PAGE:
While I completely dig the science and sense of authenticity Rollins is able to breath into these thrillers thanks to meticulous (or at least seemingly meticulous) research, it's heavily lacking in other areas. While the plot elements of rogue genetic engineering, biohacking, and ancient, almost alien-like lifeforms surviving in shadow ecologies are ridiculously strong and interesting, the story element surrounding these devices is pretty blah. Particularly the characters, who may get shot or dismembered from time to time, only to bounce back virtually unaffected or any worse the wear. It was cute at first, but now lacks even a glimmer of interest. Which is compounded further, since this is a book centered on a mad, perilous viral threat to all of life on Earth as we know it, but there's never really any true sense of danger. Rather than moving along at a breakneck, frenetic page, it feels bloated and sluggish under its own weight. There's no surprises here, and the stakes don't feel much at all like stakes because you know everything's going to be OK. This may be Rollins' most risk-averse formulaic comfort-read effort yet. Sadly, I found myself far too bored far too often.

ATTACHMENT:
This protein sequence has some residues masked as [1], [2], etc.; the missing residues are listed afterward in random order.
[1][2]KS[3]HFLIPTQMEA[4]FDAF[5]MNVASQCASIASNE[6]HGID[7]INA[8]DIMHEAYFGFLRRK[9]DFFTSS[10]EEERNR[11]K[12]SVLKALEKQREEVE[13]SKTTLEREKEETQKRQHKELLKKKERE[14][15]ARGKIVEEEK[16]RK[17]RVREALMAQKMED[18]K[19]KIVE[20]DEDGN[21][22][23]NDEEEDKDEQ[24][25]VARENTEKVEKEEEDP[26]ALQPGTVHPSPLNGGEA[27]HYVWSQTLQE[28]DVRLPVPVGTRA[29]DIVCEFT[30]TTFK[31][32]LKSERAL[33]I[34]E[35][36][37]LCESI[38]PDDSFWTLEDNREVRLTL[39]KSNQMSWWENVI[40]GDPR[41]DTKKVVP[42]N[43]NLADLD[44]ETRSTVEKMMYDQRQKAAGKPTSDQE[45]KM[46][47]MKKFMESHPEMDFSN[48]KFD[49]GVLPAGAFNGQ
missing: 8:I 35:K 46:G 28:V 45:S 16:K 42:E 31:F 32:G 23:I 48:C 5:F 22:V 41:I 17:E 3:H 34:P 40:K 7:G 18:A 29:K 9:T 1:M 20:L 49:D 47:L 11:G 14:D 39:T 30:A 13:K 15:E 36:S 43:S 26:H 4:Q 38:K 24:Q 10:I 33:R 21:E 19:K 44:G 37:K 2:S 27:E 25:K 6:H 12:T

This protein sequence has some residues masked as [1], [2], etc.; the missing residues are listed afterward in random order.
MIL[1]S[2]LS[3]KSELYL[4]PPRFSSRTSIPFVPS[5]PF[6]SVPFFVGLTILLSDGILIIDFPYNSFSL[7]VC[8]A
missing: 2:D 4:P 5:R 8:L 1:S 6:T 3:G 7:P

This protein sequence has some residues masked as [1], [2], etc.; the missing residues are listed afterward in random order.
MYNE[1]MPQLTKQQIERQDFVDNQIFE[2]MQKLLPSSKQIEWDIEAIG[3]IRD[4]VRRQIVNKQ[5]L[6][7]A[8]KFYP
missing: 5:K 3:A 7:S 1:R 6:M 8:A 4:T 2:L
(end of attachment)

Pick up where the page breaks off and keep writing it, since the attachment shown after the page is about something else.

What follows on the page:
At this point, one Sigma Force book is pretty much the same as the next, just swap out one bit of cutting edge science for another, change the name of the mysterious far-flung locale hiding Mother Nature's deepest, darkest secrets, slap a new cover on it, and hit the bestseller lists. I'm sure Rollins is contractually obligated to turn out new stuff in this series for his publisher since it's a no-brainer cash grab for both of them, but still, these stories need to get seriously shaken up and the author desperately needs to break the mold.
Or, maybe it's just me. Maybe I'm just too tried of prolonged, open-ended, never-ending series reads. Maybe I'm just too old for this stuff, or maybe I'm just growing more finicky with the books that fill my scare free time for reading. I obtained this book from my local library, and maybe the time that elapsed between requesting it and obtaining it meant a swing in desire and this just wasn't the right book at the right time for me. Maybe. Just maybe.
Right now, I certainly don't find myself in any rush to read Rollin's next effort, The Bone Labyrinth. I'm sure I will one day, in the hopes that his books can excite me the way they did when I first stumbled upon Ice Hunt quite a while back. I used to buy his books religiously, but I think those days are at an end. For now, I'm quite content with waiting for an ebook copy to turn up in the check-out queue at my library, or for it to hit that sweet $1.99 price point. Or maybe this was just a misfire for Rollins and he can rediscover his groove and remind me why I used to enjoy his cunning romps around the world and into the corners of lost dark continents.